Blood Sugar Levels and Diabetes

Blood sugar, or blood sugar, needs to be in a normal range for you to be healthy. At least some blood sugar is necessary for your muscle, liver, and some other cells to use as fuel so they can function. 

Abnormal – too much or too little sugar, though, is dangerous. Too little blood sugar, or hypoglycemia, can make you weak or even lead to loss of consciousness. [1] On the other hand, hyperglycemia, or too much blood sugar in your blood, can also become an emergency or lead to diabetes complications. [2] A blood sugar chart can help you remember which levels you should have, especially if you’re not diabetic yet and want to keep it at bay.

Normal and Abnormal Blood Sugar Levels and What They Mean

The ranges of normal levels of blood sugar depend on factors such as what time of day it is and when you last ate. Safe levels of blood sugar are high enough to supply your organs with the sugar they need, but low enough to prevent symptoms of abnormal blood sugar. Dangerous levels of blood sugar are outside of this range.

The target levels can also vary if you have diabetes. For example, if you are diabetic and are monitoring your blood sugar, you might get a reading of 65 mg/dl. That is considered to be mild hypoglycemia, and you would be wise to eat 15 grams of fast-acting carbohydrates and retest your blood sugar in 15 minutes. 

If you were not diabetic, you probably would not know that your sugar was low because you would not test and because you would not have symptoms, and you would not act. That is fine because your body is capable, under normal circumstances, of raising your blood sugar to healthy, normal levels when needed, even if you have not eaten. That’s the primary difference between someone who has diabetes and someone who doesn’t.

Blood Sugar Levels in the Morning

The best time to check blood sugar levels in the morning is right when you wake up and before you eat anything. This gives you a glimpse of what may be happening overnight, and it gives you a baseline for the day.

These are goal levels, according to Joslin. [3]

  • Under 70 mg/dl if you do not have diabetes.

  • 70 to 130 mg/dl if you have diabetes.

The dawn effect can often lead to a high morning measurement in diabetes. This is your body’s tendency to get ready for the day by raising blood sugar by increasing levels of counter-regulatory hormones – the ones that counteract insulin. With diabetes, you do not have the capacity to counterbalance this rise in blood sugar, so levels can be dangerously high. [4]

Ways to lower your morning blood sugar value include:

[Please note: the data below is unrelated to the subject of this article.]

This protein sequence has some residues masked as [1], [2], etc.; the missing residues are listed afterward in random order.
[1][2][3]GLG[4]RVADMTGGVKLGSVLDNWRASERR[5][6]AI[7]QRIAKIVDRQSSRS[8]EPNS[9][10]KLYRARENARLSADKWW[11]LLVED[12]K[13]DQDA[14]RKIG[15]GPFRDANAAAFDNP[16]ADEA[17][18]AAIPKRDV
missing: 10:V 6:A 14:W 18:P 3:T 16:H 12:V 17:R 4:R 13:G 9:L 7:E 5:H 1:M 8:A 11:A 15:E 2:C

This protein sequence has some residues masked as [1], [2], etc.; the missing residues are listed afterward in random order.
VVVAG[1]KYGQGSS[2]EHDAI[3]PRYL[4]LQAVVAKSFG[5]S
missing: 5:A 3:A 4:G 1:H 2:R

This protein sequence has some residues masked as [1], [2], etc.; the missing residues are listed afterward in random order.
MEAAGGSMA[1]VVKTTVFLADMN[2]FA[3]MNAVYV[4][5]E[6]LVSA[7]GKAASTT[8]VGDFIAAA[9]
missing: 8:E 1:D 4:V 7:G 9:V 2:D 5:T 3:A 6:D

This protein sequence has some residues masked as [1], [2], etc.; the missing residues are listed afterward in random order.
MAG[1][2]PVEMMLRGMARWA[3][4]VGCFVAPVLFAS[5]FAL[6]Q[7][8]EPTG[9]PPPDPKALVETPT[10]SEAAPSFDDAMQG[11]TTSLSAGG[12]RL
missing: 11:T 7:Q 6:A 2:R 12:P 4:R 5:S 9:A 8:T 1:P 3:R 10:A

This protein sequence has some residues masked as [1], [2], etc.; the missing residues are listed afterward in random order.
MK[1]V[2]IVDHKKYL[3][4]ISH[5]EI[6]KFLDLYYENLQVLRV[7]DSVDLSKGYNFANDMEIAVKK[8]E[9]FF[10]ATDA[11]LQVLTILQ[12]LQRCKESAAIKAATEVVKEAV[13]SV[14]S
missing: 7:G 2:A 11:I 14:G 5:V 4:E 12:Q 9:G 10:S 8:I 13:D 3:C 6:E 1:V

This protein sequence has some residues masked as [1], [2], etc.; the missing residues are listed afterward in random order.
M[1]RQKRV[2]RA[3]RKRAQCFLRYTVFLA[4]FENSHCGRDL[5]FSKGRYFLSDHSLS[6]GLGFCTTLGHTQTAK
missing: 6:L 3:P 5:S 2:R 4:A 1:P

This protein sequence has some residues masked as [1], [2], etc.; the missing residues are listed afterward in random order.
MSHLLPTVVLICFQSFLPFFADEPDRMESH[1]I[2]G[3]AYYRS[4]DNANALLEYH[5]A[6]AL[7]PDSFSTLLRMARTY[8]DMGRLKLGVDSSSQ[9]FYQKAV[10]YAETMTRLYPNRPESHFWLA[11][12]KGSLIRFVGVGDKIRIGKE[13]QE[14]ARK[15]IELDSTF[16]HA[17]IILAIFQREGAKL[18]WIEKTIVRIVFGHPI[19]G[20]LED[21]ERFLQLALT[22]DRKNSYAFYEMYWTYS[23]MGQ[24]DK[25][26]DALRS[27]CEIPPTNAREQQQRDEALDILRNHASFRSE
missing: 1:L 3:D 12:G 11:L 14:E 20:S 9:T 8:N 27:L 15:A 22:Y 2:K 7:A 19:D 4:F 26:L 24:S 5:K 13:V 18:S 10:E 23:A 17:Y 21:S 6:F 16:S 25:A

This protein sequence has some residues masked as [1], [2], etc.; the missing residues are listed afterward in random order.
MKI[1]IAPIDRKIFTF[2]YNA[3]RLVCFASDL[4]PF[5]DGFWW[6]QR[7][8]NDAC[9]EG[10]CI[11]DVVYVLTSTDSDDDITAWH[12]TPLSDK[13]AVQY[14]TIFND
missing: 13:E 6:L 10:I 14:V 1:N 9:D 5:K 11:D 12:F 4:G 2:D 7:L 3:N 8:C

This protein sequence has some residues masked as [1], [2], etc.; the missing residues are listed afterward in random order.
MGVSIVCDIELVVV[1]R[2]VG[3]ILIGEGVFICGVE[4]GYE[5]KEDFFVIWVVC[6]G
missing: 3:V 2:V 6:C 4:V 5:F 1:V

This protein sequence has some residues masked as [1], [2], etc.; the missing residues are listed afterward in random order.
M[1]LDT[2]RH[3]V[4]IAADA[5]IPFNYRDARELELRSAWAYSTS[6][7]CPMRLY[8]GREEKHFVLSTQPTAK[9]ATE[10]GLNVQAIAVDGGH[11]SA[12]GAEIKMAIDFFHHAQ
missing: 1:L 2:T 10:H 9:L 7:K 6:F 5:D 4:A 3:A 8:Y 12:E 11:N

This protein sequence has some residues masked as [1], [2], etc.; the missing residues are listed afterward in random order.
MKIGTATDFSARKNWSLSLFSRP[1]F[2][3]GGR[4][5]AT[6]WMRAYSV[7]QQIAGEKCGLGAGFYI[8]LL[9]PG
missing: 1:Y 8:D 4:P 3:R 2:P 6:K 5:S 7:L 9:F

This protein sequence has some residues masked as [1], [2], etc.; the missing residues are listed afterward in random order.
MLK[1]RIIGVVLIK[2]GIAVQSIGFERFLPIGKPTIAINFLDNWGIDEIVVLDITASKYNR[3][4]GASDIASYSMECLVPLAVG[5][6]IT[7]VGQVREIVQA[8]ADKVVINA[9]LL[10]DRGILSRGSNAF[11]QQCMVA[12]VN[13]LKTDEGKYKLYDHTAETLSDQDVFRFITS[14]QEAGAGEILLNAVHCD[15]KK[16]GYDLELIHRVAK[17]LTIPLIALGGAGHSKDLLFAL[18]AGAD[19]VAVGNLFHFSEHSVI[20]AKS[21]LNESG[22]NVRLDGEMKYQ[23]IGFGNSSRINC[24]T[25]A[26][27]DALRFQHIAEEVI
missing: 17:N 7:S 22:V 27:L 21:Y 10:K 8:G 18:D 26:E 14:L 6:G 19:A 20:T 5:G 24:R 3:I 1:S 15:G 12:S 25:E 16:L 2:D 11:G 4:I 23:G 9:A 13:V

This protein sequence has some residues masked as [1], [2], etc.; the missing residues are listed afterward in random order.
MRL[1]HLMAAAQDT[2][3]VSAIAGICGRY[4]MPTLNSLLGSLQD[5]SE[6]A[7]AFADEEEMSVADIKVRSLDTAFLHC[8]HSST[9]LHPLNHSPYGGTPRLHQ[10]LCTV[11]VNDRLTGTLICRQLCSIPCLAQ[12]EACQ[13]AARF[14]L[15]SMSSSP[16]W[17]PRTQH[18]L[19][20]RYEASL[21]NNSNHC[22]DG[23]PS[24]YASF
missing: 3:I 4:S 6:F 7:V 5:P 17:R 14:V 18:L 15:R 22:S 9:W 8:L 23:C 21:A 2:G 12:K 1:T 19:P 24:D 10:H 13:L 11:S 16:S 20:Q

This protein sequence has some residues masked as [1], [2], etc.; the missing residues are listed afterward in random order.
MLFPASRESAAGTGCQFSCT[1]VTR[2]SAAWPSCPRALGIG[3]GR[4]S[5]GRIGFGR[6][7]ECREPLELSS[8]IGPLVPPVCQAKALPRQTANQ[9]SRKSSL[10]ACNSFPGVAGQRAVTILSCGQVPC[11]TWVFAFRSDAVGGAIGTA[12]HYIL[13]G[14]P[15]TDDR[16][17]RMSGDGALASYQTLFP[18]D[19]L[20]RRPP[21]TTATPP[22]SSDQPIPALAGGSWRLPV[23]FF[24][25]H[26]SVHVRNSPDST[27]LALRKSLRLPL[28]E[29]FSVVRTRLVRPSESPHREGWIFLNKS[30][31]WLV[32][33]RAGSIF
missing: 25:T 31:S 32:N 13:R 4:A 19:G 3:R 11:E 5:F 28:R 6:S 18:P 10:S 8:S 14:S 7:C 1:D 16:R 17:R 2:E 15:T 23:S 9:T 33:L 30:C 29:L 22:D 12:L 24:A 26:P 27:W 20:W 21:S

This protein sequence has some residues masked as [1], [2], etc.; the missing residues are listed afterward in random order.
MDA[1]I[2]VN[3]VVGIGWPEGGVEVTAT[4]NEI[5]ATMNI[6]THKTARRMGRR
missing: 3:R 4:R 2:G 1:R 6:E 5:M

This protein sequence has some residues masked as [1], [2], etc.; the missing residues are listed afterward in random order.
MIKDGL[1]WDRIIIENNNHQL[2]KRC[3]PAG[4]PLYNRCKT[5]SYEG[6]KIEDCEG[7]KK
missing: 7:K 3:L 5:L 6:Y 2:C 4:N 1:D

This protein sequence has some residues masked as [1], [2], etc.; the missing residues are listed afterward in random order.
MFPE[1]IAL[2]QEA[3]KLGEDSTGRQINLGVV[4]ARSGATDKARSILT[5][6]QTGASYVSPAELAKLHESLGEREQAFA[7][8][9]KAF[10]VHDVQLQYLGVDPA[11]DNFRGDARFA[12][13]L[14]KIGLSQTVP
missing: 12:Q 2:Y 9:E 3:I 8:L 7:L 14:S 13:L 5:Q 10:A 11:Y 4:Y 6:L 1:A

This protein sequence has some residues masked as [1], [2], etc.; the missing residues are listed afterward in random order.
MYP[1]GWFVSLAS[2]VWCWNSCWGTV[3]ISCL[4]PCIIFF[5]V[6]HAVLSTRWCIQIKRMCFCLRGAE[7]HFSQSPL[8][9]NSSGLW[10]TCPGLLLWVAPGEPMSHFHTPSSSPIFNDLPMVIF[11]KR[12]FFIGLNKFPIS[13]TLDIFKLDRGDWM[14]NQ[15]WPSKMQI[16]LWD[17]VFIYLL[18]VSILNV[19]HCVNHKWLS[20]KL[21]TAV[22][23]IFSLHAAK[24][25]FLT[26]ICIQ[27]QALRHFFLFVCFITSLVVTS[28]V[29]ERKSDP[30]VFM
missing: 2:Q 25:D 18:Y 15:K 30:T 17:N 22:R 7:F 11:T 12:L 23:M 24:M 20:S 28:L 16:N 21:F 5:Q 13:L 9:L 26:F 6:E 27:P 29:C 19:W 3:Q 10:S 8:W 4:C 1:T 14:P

Normal Blood Sugar Levels after Eating

Many foods have types of carbohydrates called starches and sugars. When you eat foods with these types of carbohydrates, your body breaks them down into sugar, which is a type of simple sugar, and releases the sugar into your bloodstream. Aside from sugar produced by your liver, food is the main source of blood sugar.

After eating, your blood sugar levels rise. They rise more when you eat more carbohydrates, when you do not eat fiber, fat, or protein with your carbs, and when you eat certain types of carbohydrates, such as refined sugars and starches.

You might want to measure your blood sugar before meals to get a baseline, and then two hours after your meal. Your doctor might also suggest measuring blood sugar before bed to be sure you have been eating well throughout the day and can go to sleep with peace of mind. These are target normal values. [5]

When Measured Goals for Healthy Adults Goals with Diabetes
Before lunch, dinner, or a snack
Less than 110 mg/dl
70-130 mg/dl
2 hours after you eat
Less than 140 mg/dl
Less than 180 mg/dl
Before bedtime
Less than 120 mg/dl
90-150 mg/dl

Hemoglobin Chart

Hemoglobin is the oxygen-carrying protein in your red blood cells, but it is highly relevant to blood sugar levels. Sugar in your blood attaches to hemoglobin, creating what is called glycated hemoglobin, or A1C. High blood sugar levels lead to more hemoglobin being glycated.

Measuring your A1C is an alternative to measuring fasting blood sugar. Measuring blood sugar directly with a finger prick or a blood draw at your doctor’s office lets you know your blood sugar at that moment, while the A1C value you get provides an estimate of your average blood sugar levels over the past 3 months.

Glycated Hemoglobin (A1C) Value Estimated Average Glucose (EAG)
5.6% (Highest “normal” value)
114 mg/dl
5.7% (Prediabetes)
117 mg/dl
126 mg/dl
6.4% (Diabetes)
137 mg/dl
7% (Goal in diabetes)
154 mg/dl
183 mg/dl
212 mg/dl
240 mg/dl

Printable Blood Sugar Chart

A blood sugar chart showing goal values can help you quickly gauge how you are doing with your monitoring. This chart shows what to aim for throughout the day if you have diabetes or not. [9]

Time and Situation Goal for Non-Diabetics Goal for Diabetics
First thing in the morning (fasting before breakfast)
< 100 mg/dl
70 – 130 mg/dl
Before lunch, dinner, and snacks
< 110 mg/dl
70 - 130 mg/dl
Two hours after starting to eat a meal or snack
< 140 mg/dl
< 180 mg/dl
Before going to bed
< 120 mg/dl
90- 150 mg/dl

You can also click here for a printable blood sugar chart showing target values at different times of the day for diabetics and non-diabetics.

If you’re worried about your blood sugar levels, take Lark’s 1 minute quiz and see if you are at risk of prediabetes: